Early Modern England

Yale Course , Prof. Keith E. Wrightson

113 students enrolled

Overview

General Introduction - The Tree of Commonwealth : The Social Order in the Sixteenth Century - Households: Structures, Priorities, Strategies, Roles - Communities: Key Institutions and Relationships - Countries and Nation: Social and Economic Networks and the Urban System - The Structures of Power - Late Medieval Religion and Its Critics - Reformation and Division, 1530-1558 - "Commodity" and "Commonwealth": Economic and Social Problems, 1520-1560 - The Elizabethan Confessional State: Conformity, Papists and Puritans - The Elizabethan - Economic Expansion, 1560-1640 - A Polarizing Society, 1560-1640 - Witchcraft and Magic - Crime and the Law - Popular Protest - Education and Literacy - Street Wars of Religion: Puritans and Arminians - Crown and Political Nation, 1604-1640 - Constitutional Revolution and Civil War, 1640-1646 - Regicide and Republic, 1647-1660 - An Unsettled Settlement: The Restoration Era, 1660-1688 - England, Britain, and the World: Economic Development, 1660-1720 - Refashioning the State, 1688-1714 - Concluding Discussion and Advice on Examination

Lecture 12: Economic Expansion, 1560-1640

Up Next
You can skip ad in
SKIP AD >
Advertisement
      • 2x
      • 1.5x
      • 1x
      • 0.5x
      • 0.25x
        EMBED LINK
        COPY
        DIRECT LINK
        PRIVATE CONTENT
        OK
        Enter password to view
        Please enter valid password!
        0:00
        4.0 (1 Ratings)

        Lecture Details

        Early Modern England Politics, Religion, and Society under the Tudors and Stuarts (HIST 251) Professor Wrightson traces the major economic expansion of the late sixteenth and early seventeenth centuries. Despite occasional crises of mortality, population levels rose steadily, particularly in urban areas. Increased population levels resulted in enhanced agricultural and industrial output. Professor Wrightson reviews the extension of the cultivated area, forms of agricultural improvement and trends in enclosure. He then examines urban growth, the expansion of traditional industries such as cloth-making, and the development of new ones such as coal production. He ends by discussing the intensification of internal commerce and the expansion in foreign trade which took place during the Despite economic expansion and a greatly increased national income, however, prices continued to rise, real wages remained depressed, and the problem of poverty appears to have grown. 0000 - Chapter 1. Economic History 0405 - Chapter 2. Agriculture 1514 - Chapter 3. Urbanization 2647 - Chapter 4. Changing Industrial Trends 3853 - Chapter 5. Looking Outward Complete course materials are available at the Open Yale Courses website httpopen.yale.educourses This course was recorded in Fall 2009.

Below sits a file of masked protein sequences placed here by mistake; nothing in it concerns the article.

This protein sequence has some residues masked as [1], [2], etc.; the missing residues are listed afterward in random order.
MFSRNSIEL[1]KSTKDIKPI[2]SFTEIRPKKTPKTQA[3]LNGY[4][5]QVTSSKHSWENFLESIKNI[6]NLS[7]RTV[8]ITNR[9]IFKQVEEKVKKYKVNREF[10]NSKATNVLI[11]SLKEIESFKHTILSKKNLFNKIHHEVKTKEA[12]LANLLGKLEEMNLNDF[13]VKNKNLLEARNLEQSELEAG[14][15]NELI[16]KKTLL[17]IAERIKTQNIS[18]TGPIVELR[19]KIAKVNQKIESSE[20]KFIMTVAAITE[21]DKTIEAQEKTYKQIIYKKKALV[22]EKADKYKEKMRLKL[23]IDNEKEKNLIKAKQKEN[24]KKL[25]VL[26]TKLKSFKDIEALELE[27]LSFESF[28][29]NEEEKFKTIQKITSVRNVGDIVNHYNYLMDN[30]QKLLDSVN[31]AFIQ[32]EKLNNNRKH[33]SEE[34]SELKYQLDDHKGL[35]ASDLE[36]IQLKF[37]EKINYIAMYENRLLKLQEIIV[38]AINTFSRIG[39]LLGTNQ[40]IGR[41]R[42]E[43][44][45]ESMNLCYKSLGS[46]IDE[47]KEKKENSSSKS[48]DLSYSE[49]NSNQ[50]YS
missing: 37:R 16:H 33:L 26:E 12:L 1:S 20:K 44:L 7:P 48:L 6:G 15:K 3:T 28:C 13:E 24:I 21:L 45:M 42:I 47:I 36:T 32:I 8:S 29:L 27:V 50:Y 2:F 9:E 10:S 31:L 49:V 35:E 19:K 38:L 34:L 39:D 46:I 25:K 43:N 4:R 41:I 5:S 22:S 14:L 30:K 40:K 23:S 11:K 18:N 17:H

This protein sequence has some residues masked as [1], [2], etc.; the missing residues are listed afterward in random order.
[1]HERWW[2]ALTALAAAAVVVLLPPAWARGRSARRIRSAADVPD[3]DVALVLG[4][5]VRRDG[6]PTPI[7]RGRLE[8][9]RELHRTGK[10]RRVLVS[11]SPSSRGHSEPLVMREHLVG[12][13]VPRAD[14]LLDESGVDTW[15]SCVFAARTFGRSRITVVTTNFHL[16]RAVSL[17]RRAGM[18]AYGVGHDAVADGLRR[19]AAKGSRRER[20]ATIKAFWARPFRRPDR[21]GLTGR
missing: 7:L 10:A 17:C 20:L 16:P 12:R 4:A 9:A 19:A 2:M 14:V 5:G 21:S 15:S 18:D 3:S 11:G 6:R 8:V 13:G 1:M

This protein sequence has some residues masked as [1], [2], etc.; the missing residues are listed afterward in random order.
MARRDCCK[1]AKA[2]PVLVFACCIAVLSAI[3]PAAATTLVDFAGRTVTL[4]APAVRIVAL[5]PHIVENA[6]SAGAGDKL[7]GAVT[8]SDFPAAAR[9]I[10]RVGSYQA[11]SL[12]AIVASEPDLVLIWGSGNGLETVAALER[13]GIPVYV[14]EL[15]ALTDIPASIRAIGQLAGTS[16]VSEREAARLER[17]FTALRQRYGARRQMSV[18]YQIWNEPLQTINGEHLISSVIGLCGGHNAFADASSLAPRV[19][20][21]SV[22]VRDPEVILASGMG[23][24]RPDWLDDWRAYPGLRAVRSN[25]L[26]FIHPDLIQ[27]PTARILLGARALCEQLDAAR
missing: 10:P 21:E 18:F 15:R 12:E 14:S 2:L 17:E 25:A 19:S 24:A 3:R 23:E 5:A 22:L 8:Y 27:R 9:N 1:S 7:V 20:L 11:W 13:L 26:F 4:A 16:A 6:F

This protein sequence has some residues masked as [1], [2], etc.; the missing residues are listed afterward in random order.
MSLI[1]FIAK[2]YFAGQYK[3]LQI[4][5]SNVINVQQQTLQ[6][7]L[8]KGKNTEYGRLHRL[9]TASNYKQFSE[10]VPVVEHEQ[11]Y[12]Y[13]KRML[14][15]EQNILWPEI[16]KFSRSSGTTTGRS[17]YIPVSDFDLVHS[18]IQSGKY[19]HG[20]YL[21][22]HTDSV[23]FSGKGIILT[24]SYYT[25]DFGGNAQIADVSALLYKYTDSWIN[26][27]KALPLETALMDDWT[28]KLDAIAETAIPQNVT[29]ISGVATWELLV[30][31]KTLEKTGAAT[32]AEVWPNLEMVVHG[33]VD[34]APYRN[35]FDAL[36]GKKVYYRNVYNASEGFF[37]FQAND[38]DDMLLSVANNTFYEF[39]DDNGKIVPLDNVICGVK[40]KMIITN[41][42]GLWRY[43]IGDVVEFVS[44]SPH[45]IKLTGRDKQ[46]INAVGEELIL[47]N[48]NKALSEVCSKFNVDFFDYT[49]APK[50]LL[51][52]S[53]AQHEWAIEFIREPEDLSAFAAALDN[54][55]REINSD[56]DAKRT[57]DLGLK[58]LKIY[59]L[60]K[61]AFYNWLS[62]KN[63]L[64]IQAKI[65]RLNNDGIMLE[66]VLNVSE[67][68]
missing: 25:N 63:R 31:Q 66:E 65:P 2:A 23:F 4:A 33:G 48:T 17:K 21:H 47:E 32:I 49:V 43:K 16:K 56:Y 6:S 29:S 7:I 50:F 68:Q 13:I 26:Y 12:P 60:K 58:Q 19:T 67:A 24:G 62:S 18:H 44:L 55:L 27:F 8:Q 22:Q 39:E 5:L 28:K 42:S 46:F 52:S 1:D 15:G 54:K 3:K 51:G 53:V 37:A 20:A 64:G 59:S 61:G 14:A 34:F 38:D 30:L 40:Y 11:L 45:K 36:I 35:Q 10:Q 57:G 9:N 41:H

LECTURES



        Review


        4.0

        1 Rates
        4
        100%
        1

        Comments Added Successfully!
        Please Enter Comments
        Please Enter CAPTCHA
        Invalid CAPTCHA
        Please Login and Submit Your Comment